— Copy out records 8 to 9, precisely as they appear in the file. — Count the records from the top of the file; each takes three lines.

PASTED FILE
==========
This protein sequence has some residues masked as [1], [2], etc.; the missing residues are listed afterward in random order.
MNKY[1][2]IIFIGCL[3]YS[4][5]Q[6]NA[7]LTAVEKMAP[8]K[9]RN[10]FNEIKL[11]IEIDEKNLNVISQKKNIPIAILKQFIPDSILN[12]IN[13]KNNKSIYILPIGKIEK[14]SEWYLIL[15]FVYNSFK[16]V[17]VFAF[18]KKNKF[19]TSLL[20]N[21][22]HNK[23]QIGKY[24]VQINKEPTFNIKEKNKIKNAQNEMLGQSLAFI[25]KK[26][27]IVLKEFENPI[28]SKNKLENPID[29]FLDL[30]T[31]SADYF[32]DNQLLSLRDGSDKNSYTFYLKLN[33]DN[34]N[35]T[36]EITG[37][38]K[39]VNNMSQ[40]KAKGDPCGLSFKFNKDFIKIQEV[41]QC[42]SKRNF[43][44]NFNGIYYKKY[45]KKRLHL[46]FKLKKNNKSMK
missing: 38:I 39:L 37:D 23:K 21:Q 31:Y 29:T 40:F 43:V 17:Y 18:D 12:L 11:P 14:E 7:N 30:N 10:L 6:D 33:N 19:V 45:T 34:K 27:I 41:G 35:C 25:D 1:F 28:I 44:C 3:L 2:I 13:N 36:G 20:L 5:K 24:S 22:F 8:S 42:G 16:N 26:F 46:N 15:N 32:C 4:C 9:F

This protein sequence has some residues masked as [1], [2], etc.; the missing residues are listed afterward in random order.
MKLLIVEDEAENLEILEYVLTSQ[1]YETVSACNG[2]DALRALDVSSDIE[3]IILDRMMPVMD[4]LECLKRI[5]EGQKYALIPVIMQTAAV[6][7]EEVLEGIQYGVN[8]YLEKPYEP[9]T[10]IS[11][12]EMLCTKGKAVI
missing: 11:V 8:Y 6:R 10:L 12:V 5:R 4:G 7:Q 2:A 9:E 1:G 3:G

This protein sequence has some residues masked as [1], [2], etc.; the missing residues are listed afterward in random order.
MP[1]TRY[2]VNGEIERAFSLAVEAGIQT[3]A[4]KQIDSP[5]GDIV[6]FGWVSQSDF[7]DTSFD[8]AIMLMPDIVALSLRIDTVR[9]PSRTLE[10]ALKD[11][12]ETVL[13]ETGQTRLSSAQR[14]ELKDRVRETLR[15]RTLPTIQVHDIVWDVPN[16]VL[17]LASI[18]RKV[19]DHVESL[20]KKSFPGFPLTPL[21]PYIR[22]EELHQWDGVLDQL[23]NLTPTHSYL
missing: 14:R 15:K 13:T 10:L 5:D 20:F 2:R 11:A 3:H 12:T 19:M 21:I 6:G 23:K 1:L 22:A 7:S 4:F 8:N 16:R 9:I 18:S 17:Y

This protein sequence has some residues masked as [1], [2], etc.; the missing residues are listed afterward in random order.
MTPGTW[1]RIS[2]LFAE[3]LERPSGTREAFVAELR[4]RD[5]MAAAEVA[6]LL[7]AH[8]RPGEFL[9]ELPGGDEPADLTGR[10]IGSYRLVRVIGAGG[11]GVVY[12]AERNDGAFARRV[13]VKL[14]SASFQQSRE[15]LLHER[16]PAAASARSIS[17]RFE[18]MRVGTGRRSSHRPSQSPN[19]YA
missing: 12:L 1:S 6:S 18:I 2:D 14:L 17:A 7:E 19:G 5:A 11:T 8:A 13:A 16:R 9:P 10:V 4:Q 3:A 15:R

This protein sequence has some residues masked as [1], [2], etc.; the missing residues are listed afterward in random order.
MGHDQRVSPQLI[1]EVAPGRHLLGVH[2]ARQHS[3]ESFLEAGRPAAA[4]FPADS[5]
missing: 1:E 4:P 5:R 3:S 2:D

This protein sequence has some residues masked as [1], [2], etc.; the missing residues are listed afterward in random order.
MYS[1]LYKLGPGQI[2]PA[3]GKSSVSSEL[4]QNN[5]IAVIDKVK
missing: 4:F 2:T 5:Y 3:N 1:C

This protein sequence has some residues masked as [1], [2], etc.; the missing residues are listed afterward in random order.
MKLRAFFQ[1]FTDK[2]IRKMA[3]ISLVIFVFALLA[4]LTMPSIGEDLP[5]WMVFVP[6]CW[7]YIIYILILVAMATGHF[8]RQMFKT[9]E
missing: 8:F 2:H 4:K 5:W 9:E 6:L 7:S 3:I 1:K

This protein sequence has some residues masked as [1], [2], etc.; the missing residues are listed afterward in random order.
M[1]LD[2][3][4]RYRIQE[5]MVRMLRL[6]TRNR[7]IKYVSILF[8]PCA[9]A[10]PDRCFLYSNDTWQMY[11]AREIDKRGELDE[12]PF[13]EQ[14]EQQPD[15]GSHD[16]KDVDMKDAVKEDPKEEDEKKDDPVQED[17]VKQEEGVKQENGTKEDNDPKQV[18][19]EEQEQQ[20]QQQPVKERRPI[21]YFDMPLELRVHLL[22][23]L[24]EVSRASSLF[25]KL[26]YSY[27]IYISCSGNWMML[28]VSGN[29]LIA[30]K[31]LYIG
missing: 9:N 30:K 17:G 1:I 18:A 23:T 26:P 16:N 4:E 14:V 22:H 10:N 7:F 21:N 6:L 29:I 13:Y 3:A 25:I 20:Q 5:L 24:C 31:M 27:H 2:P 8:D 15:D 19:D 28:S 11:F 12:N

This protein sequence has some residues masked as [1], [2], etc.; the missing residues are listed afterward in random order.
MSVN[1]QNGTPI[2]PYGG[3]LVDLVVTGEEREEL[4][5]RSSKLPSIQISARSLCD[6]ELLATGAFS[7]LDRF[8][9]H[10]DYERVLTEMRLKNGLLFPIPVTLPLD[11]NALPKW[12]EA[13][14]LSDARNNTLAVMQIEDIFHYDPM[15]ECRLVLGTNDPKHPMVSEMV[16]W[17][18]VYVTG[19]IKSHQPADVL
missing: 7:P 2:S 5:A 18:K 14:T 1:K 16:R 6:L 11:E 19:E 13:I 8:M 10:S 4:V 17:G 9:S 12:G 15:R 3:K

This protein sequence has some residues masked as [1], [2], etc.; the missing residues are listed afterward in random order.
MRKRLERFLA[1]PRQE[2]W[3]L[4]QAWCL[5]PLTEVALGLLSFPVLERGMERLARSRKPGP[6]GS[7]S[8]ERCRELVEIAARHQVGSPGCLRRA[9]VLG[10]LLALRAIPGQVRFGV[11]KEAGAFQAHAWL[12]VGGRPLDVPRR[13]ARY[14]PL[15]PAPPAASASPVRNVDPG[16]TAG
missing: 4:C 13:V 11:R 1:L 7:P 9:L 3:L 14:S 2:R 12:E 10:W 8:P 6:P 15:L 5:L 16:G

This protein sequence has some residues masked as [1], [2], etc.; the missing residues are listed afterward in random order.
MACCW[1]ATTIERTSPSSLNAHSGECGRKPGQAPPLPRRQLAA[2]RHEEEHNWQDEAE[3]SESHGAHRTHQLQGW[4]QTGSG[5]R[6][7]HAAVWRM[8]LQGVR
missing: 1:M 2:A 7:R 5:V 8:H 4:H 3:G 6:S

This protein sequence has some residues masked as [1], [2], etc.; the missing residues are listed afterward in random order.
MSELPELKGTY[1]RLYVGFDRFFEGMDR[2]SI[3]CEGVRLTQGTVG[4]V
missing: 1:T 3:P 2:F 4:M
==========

This protein sequence has some residues masked as [1], [2], etc.; the missing residues are listed afterward in random order.
M[1]LD[2][3][4]RYRIQE[5]MVRMLRL[6]TRNR[7]IKYVSILF[8]PCA[9]A[10]PDRCFLYSNDTWQMY[11]AREIDKRGELDE[12]PF[13]EQ[14]EQQPD[15]GSHD[16]KDVDMKDAVKEDPKEEDEKKDDPVQED[17]VKQEEGVKQENGTKEDNDPKQV[18][19]EEQEQQ[20]QQQPVKERRPI[21]YFDMPLELRVHLL[22][23]L[24]EVSRASSLF[25]KL[26]YSY[27]IYISCSGNWMML[28]VSGN[29]LIA[30]K[31]LYIG
missing: 9:N 30:K 17:G 1:I 18:A 23:T 26:P 16:N 4:E 14:V 22:H 10:N 7:F 21:N 6:L 29:I 13:Y 3:A 25:I 20:Q 5:L 24:C 31:M 27:H 2:P 8:D 15:D 19:D 28:S 11:F 12:N

This protein sequence has some residues masked as [1], [2], etc.; the missing residues are listed afterward in random order.
MSVN[1]QNGTPI[2]PYGG[3]LVDLVVTGEEREEL[4][5]RSSKLPSIQISARSLCD[6]ELLATGAFS[7]LDRF[8][9]H[10]DYERVLTEMRLKNGLLFPIPVTLPLD[11]NALPKW[12]EA[13][14]LSDARNNTLAVMQIEDIFHYDPM[15]ECRLVLGTNDPKHPMVSEMV[16]W[17][18]VYVTG[19]IKSHQPADVL
missing: 7:P 2:S 5:A 18:K 14:T 1:K 16:R 6:L 11:E 19:E 13:I 8:M 10:S 4:V 17:G 9:S 12:G 15:R 3:K